|Publication Date||January 2011|
As in previous years, the number of cases that Member States have referred for Eurojust’s help has increased. For the first time, more than 1,400 cases have been registered in our Case Management System. Eurojust also held about 140 co-ordination meetings, where investigators and judicial authorities attended to progress cross-border crime cases and resolve operational issues. This again was an increase over the previous year. Importantly, over 90 per cent of these meetings dealt with crimes identified as particular threats to EU citizens. These were terrorism, drug trafficking, trafficking in human beings, fraud, corruption, cybercrime, money laundering, and other activities related to the presence of organised crime groups in the economy.
Eurojust, however, has not been immune from the pressures arising from the global financial crisis. Financial restrictions in Member States have meant that the increase in casework and co-ordination has been achieved against the background that some National Desks are significantly undermanned.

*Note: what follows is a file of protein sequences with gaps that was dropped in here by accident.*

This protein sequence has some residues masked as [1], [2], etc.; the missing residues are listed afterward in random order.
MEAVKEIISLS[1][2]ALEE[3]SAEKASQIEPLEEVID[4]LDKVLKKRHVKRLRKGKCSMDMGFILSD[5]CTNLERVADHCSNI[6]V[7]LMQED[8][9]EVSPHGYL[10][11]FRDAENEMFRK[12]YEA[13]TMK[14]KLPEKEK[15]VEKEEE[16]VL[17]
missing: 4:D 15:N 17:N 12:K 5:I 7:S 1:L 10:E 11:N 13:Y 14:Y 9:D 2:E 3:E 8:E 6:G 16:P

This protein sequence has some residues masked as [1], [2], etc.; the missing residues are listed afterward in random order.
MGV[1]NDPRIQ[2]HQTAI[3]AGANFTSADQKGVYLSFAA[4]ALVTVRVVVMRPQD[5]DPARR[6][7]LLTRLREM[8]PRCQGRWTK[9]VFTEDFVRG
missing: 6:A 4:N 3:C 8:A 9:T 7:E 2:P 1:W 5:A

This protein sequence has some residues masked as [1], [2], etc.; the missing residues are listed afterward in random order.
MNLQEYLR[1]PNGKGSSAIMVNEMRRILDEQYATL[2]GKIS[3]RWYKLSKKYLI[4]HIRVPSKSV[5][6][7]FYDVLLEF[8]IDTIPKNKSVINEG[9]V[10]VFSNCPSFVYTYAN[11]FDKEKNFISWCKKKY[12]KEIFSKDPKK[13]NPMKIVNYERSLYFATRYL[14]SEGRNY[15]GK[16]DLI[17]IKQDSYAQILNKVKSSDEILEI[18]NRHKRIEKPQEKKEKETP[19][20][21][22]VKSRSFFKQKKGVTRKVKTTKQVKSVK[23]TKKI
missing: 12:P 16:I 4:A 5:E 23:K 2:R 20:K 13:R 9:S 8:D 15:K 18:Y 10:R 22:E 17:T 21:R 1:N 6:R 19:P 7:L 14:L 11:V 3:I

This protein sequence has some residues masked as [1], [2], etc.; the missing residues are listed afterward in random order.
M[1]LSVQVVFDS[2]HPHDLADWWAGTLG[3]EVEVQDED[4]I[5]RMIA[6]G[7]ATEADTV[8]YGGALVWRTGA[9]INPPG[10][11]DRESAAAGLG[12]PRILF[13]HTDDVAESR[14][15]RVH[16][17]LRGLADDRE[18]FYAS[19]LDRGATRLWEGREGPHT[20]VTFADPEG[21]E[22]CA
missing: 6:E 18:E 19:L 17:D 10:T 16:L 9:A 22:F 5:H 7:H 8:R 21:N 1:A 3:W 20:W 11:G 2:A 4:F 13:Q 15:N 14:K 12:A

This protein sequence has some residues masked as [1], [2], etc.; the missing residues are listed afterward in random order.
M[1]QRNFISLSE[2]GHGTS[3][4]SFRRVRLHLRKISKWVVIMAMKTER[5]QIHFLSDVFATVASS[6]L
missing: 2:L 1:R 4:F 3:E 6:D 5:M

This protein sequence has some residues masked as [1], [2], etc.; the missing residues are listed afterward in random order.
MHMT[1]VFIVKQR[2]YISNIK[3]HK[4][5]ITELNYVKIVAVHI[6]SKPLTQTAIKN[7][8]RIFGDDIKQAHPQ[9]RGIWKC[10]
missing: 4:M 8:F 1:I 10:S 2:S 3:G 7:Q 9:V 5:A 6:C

Given its operational importance, Eurojust held meetings about the implementation of its new Decision in Member States (which is to take place by 4 June 2011). The elements with potential for immediate impact on core business are those requiring Member States to exchange certain casework information with Eurojust, and the 24/7 availability of Eurojust’s assistance to practitioners in Member States.
|Subject Categories||Justice and Home Affairs, Politics and International Relations|